When that first book Where Rivers Run was published, Canadian publisher Jack Stoddart liked it so much that he sent them on a six-week, 25-city Canadian book promotion tour. It was a turning point in their career. They now had this book that was their passport to credibility. “Not that you make a lot of money on books,” said Joanie, “but you have this story to share with everyone. And the fact that this book is now almost 18 years old and still selling well says it all.”
Jack Stoddart had his own ideas for the McGuffin’s second book. He wanted a lot of text. Gary on the other hand, wanted the focus to be on photography. Jack sent them a $20,000 advance, which was a lot of money for them in the early 1990s, but they returned it, and found another publisher for Superior, Journeys on an Inland Sea. Ironically, Jack Stoddart liked the book and ended up distributing it.
When the Stoddart publishing and distribution company went bankrupt in 2002, the McGuffins were picked up by Firefly Books. “We ended up with a way better situation,” according to Joanie. “Better distribution in Canada and the U.S., too.”
With their book publishing in good shape, the McGuffins are free to continue their journeys from their comfortable base on a 300-acre, heavily treed property off Lake Superior’s Goulais Bay, just north of Sault Ste. Marie. With their seven-year-old daughter Sila being home-schooled, they can pick up at a moment’s notice and head off into another adventure. Having a young child has not cramped their traveling style at all. “From the time she was two weeks old, said Joanie, “we visited our parents, and then popped her into a canoe and were gone for a month.”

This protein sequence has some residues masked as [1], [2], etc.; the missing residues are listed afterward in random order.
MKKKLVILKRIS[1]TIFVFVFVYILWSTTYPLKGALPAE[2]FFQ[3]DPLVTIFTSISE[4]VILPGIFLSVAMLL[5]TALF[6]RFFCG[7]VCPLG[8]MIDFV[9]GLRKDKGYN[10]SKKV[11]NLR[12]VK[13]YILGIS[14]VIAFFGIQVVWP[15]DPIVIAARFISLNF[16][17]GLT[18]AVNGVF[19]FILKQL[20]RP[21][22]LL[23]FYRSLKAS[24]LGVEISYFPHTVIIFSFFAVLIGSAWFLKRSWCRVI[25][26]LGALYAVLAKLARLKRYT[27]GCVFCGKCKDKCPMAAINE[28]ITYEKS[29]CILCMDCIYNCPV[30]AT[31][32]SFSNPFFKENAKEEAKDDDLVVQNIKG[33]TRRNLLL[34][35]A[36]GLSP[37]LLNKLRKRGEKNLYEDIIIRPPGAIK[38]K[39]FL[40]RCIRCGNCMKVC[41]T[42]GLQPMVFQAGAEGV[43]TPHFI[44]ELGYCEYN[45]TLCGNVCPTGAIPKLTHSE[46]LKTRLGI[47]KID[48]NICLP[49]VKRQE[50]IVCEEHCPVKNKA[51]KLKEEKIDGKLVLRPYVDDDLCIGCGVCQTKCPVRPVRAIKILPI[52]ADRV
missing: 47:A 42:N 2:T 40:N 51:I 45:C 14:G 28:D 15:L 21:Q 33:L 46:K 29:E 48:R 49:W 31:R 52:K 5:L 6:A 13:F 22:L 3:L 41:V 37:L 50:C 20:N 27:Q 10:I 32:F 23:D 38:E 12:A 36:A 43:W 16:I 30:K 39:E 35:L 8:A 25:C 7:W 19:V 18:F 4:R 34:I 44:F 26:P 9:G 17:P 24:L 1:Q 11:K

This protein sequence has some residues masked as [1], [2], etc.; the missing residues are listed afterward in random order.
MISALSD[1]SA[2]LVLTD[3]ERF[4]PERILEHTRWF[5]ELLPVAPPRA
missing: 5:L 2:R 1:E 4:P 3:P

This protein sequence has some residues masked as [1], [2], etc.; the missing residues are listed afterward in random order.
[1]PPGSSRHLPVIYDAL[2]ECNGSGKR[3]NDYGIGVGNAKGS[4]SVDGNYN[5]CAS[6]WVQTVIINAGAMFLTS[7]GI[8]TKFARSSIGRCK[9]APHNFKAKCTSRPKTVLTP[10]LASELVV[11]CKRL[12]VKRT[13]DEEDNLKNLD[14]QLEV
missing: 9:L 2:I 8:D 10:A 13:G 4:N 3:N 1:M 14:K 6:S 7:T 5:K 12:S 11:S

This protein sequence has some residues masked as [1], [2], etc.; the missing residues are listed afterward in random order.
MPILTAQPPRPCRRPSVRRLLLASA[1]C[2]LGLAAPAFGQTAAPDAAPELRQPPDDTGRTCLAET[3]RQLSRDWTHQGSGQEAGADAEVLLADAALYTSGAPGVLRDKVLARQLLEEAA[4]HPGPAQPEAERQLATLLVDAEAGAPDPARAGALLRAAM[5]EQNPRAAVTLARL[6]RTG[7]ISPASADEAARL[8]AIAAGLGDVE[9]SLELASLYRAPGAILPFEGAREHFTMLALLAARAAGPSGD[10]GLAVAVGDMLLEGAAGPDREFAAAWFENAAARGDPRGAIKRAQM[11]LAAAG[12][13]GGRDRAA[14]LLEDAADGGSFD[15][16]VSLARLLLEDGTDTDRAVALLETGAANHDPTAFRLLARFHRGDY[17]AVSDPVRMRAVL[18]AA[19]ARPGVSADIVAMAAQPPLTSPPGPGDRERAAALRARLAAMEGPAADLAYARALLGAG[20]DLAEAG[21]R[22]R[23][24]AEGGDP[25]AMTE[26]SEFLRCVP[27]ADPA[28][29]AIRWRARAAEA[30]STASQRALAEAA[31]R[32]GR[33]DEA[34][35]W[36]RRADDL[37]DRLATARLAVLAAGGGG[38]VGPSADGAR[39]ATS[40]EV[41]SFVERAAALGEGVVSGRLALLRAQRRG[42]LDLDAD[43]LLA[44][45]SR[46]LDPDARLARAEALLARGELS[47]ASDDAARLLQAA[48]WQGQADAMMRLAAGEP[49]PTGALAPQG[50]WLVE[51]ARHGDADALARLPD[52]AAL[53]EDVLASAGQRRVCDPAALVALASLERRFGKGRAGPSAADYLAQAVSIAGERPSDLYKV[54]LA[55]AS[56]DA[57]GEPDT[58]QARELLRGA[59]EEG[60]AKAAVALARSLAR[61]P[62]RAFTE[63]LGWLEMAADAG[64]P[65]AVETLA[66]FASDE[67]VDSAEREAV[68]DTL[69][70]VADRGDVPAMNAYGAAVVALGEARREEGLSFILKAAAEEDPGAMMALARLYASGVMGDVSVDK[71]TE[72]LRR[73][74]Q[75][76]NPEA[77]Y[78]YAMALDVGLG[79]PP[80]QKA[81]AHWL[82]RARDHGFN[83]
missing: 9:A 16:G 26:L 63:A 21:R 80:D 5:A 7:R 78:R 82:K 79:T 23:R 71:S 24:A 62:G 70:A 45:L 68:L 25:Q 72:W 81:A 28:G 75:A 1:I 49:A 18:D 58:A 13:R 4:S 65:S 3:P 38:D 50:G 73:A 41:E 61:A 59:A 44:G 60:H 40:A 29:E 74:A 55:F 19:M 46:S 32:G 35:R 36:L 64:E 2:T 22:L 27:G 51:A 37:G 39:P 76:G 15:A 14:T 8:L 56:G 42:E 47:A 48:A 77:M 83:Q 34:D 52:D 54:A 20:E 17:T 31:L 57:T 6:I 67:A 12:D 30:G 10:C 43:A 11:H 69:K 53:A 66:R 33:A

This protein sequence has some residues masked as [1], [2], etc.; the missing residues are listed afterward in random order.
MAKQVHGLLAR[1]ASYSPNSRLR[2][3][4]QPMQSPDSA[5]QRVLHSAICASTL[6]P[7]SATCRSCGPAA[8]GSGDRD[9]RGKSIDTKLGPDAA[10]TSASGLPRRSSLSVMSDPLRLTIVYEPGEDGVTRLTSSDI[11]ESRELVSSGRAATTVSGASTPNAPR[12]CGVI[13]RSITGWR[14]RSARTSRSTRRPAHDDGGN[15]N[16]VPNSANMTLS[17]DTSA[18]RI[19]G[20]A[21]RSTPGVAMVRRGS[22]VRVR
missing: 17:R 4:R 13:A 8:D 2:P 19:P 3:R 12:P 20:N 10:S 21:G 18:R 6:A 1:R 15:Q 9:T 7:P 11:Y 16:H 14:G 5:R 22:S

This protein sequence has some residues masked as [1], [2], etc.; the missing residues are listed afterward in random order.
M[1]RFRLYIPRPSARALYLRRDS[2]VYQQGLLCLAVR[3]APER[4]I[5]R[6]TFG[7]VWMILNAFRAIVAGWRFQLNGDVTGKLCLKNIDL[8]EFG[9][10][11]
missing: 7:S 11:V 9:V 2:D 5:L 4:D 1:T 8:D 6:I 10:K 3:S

The McGuffins are proud of the way they are raising their daughter. As much as they enjoy their adventures, their real love is family, home and living in the present. “Children always help you come back to the really positive things in life each day,” said Joanie. “Kids see solutions to things in a new way.”
What’s next for the McGuffins?
They are leaders in a new organization, the Lake Superior Conservancy and Watershed Council, dedicated to the long-term sustainable health of the lake. It boasts an impressive list of 35 member organizations and individuals, including the David Suzuki Foundation, Ducks Unlimited, Science North, the City of Sault Ste. Marie, artist Ken Danby and the Thunder Bay Field Naturalists.
The Smithsonian Institution in Washington is on their list for 2008. They are joining an international organization of wildlife artists working on an exhibit to tell the story of the boreal forest. They are also lobbying education authorities to introduce eco-tourism courses like the ones at Seneca into northern college curricula because they want others to join them in selling their message of conserving the bio-diversity of the region.
“We have to share with the people of Ontario that we have these incredible landscapes here, and that we can look at another future, rather than always looking at our resources as something to harvest,” said Joanie.